Phosphorus and Potassium Content of Enhanced Meat and Poultry Products: Implications for Patients Who Receive Dialysis : Clinical Journal of the American Society of Nephrology

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Phosphorus and Potassium Content of Enhanced Meat and Poultry Products

Implications for Patients Who Receive Dialysis

Sherman, Richard A.; Mehta, Ojas

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Clinical Journal of the American Society of Nephrology 4(8):p 1370-1373, August 2009. | DOI: 10.2215/CJN.02830409
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The control of dietary phosphorus intake is the lynchpin in the successful control of hyperphosphatemia in dialysis patients (1). Other than limiting dairy products, efforts to reduce dietary phosphorus have been stymied by a belief that there is a close link between dietary protein and dietary phosphorus that can result in protein malnutrition if phosphorus control were to become too strict (24). The increasing recognition that phosphorus-containing food additives make up a significant portion of dietary phosphorus is changing this belief; clinicians are becoming more aware that efforts to limit dietary phosphorus can contribute substantially to serum phosphorus control without impairing protein intake (510).

One particular source of dietary phosphorus that is achieving growing recognition in the literature and national press is that resulting from the so-called “enhancement” of fresh meat and poultry products (1113). This enhancement consists of the injection of a solution of water with sodium and potassium salts, particularly phosphates, as well as antioxidants and flavorings into the meat by a machine during processing (11). Marinated and cured meats are also considered enhanced when a similar process is used.

Despite the obvious problem for dialysis patients' ingesting such products, there is no requirement that their phosphorus or potassium content be included on the nutrition label (14,15), although this has been advocated (14,15). Furthermore, to our knowledge, there have been no published studies or other sources of data on potassium and phosphorus burdens imposed by fresh meat and poultry products that have been “enhanced.” We therefore examined the potassium and phosphorus content in a variety of enhanced and regular meat and poultry products that are available in local retail stores.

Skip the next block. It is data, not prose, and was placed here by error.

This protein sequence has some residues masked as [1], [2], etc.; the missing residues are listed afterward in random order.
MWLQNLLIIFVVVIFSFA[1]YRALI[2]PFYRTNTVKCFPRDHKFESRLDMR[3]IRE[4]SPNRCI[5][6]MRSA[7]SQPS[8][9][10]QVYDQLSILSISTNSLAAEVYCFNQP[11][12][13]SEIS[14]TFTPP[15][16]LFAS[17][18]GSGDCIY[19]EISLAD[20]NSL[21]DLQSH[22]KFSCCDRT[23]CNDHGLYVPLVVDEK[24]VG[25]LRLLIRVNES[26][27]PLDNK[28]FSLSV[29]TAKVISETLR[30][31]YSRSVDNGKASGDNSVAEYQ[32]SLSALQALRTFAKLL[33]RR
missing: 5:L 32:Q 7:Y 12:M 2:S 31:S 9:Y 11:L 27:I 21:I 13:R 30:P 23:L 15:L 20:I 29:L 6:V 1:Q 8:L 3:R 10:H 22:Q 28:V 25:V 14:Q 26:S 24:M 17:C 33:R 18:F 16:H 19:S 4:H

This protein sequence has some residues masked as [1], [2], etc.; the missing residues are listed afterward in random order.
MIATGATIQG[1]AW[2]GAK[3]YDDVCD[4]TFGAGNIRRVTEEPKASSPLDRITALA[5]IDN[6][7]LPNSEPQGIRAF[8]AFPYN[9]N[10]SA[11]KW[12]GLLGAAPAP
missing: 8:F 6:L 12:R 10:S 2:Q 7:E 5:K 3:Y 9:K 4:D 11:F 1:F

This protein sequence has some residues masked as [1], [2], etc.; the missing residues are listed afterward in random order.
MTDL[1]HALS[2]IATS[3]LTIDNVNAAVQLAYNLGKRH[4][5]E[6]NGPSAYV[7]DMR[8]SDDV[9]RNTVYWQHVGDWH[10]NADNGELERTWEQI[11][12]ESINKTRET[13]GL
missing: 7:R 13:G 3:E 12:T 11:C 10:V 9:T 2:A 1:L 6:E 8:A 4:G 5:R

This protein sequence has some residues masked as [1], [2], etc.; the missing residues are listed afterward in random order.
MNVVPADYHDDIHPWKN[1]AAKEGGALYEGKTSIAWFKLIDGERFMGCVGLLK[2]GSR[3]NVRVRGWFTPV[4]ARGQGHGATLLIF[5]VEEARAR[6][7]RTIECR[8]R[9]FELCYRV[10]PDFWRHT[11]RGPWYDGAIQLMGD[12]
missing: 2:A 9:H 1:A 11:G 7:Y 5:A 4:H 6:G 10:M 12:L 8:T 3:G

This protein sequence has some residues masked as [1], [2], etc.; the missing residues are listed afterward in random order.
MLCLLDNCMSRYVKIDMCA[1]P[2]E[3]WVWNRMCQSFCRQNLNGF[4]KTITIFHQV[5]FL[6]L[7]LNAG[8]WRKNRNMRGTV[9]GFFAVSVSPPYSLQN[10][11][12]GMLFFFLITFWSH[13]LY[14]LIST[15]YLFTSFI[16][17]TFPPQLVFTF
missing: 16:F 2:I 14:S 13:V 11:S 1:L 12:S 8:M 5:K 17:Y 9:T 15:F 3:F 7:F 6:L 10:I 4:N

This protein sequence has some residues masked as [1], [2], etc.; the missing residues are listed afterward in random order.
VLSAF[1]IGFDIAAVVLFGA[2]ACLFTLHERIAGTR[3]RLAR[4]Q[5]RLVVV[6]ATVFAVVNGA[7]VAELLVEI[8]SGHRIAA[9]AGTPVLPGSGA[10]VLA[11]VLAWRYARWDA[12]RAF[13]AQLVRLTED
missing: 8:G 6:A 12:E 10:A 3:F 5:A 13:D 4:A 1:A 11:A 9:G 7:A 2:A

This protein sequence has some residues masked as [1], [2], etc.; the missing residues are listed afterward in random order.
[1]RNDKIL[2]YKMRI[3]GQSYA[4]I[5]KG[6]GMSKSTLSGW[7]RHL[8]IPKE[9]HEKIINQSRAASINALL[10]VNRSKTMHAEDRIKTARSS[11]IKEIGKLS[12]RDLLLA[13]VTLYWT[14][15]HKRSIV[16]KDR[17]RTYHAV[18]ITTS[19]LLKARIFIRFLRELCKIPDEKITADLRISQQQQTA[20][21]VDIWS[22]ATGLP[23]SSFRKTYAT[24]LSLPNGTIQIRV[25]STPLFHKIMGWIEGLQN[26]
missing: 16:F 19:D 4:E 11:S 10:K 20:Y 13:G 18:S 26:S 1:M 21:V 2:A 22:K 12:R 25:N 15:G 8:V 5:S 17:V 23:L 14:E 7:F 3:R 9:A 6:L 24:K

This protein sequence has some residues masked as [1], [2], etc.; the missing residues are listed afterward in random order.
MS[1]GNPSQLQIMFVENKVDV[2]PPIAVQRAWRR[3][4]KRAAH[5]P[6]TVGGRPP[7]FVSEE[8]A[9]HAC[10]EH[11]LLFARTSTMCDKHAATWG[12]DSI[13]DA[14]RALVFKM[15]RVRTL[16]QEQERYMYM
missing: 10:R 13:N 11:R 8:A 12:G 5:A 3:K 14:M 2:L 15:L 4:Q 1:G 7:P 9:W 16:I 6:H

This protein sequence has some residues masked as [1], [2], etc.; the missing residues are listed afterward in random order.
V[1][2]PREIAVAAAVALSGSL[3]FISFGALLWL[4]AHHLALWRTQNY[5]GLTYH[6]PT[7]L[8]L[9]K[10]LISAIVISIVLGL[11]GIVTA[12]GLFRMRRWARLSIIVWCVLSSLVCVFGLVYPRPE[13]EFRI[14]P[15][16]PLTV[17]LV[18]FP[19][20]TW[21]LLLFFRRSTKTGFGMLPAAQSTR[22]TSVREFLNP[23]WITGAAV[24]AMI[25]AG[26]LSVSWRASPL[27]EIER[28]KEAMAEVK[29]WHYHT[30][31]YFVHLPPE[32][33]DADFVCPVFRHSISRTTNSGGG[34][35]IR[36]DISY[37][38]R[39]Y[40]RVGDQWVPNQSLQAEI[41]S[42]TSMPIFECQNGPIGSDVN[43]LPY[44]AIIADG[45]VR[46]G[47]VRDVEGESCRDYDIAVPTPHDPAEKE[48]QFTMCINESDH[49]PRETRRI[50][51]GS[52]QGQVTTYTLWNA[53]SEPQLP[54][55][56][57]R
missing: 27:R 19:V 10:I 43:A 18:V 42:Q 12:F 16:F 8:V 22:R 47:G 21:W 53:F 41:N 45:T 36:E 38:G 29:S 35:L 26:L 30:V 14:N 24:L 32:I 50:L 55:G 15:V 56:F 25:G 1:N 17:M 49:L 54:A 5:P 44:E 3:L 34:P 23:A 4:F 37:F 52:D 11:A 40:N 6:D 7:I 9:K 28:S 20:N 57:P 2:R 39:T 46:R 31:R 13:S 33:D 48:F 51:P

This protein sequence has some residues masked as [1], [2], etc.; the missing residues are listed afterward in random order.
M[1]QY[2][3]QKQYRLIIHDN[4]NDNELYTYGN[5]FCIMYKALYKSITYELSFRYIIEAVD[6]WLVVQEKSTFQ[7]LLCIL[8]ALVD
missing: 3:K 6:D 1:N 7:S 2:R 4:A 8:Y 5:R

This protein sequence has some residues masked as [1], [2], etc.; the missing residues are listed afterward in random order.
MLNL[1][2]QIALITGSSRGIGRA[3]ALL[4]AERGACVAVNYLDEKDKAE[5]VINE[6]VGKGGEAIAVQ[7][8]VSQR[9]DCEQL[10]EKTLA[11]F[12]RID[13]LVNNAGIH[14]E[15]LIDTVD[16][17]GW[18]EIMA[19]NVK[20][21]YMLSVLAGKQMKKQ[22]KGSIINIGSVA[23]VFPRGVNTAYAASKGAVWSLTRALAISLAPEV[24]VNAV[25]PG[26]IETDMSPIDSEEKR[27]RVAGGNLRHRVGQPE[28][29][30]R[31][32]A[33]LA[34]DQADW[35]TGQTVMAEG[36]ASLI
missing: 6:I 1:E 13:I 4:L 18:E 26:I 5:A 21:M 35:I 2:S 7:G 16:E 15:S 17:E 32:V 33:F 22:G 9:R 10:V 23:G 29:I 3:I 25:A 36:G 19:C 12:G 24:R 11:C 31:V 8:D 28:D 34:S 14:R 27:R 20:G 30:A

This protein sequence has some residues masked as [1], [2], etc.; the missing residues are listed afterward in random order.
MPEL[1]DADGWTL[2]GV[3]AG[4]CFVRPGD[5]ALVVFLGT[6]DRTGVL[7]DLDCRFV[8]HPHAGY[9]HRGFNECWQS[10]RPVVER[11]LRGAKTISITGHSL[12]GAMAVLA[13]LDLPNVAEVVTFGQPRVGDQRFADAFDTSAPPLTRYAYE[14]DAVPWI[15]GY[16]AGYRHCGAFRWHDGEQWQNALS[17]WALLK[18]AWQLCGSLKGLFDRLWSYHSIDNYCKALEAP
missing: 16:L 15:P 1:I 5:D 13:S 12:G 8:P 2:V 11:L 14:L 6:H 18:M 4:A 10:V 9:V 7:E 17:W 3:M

Materials and Methods

Uncooked meat and poultry items were purchased at several local supermarkets. Products were arbitrarily chosen. A variety of products were sought, and an attempt was made to purchase both enhanced and regular versions of the same product. A portion of each item was then repackaged in sealable plastic bags and coded. All food labeling was saved. Bones were removed when present before repackaging. The coded samples were then transported to the laboratory for analysis (New Jersey Feed Laboratory, Trenton, NJ). Laboratory technicians were blinded to all food labeling information. All samples were ground before analysis. Potassium was measured using the Association of Analytical Communities (AOAC) official method 985.01. Phosphorus was measured using AOAC official method 984.27; both the potassium and phosphorus assays are inductively coupled plasma atomic spectroscopy procedures. Protein was measured using the AOAC official method 990.03, the Dumas nitrogen combustion method, with the Elementar Americas Rapid-N apparatus (Elementar Americas, Mt. Laurel, NJ). A Perkin-Elmer model Optima 2000 DV equipped with a model AS 90 plus Autosampler was used (Perkin-Elmer, Waltham, MA). Sample weights were obtained with a Sartorius model U 4800P balance (Sartorius Corp., Edgewood, NY). All instruments were calibrated according to manufacturers' specifications. Samples from the laboratory were routinely analyzed for accuracy by the American Association of Feed Control Officials and the American Oil Chemists Society.